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June 08, 2011
June 09, 2011
November 05, 2008
We finally have a serious, thoughtful ESEA reauthorization proposal in the Senate, one that should gain support from both sides of the aisle and both ends of Pennsylvania Avenue. But here's a warning: it's not the bill that scheduled to be marked up tomorrow.
No, that bill, authored by Senate education committee chairman Tom Harkin and ranking member Mike Enzi, is a hodgepodge of half-baked ideas that should alarm folks on the right and the left.
And sure enough, progressives have already made their opinions clear on why the bill should be stopped dead in its tracks. But it should offend conservatives (including the Reform Realists among us) too, though for very different reasons. Such conservatives should back the aforementioned proposal put forward by Senators Alexander, Burr, and others, instead.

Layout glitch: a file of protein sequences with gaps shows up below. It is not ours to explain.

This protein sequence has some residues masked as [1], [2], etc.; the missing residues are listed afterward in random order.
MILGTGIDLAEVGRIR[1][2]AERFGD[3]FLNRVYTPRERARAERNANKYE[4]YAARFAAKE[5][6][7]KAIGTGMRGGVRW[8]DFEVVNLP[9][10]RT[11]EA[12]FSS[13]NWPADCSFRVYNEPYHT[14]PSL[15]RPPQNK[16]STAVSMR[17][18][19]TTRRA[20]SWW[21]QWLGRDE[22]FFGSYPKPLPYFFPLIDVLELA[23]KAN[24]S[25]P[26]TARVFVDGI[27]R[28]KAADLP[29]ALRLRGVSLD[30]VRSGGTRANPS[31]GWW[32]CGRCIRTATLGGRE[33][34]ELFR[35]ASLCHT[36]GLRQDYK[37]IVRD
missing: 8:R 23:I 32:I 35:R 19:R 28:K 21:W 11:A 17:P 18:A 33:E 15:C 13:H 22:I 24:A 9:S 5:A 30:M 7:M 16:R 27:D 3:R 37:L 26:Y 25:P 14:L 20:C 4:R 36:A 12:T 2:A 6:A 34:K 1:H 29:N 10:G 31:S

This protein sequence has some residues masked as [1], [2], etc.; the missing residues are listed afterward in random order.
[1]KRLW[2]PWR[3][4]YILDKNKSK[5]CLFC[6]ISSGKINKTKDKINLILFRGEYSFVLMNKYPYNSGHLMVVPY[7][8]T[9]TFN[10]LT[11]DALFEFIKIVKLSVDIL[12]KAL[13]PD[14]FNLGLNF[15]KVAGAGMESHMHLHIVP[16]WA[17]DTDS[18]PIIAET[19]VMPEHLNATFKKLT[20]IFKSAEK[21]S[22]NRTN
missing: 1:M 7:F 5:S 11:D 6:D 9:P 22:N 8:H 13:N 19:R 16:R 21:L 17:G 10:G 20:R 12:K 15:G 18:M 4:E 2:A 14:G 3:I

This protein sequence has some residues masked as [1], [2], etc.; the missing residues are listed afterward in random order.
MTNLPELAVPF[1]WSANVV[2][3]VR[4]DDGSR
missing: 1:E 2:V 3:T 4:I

Here are the Harkin-Enzi bill's major offenses:
Any one of these would be a poison pill for conservatives. Taken in combination, it makes Republicans' decision easy. Scrap the bill and start over?with Senator Alexander's proposal as the jumping-off point. It's a much stronger bill, closer in many ways to the Administration's own Blueprint, and much more serious about re-calibrating the federal role in education. And if Democrats won't go for that?well, wait for a more favorable environment in 2013.
* UPDATE 2:09 p.m. Or just say maybe? As reported by Anne Hyslop at Education Sector's Quick and the Ed blog, negotiations over the weekend have led to the release of an updated version of the Harkin-Enzi bill. It strikes federally-mandated teacher evaluations and, as a result, removes the requirement that "effective" teachers be distributed equitably across the state. The "highly qualified teachers" provision still remains, though. These are definitely steps in the right direction but not enough, in my view, to qualify the bill for support. But I'm feeling more hopeful: At this rate, Harkin-Enzi will evolve into Alexander-Burr by Friday.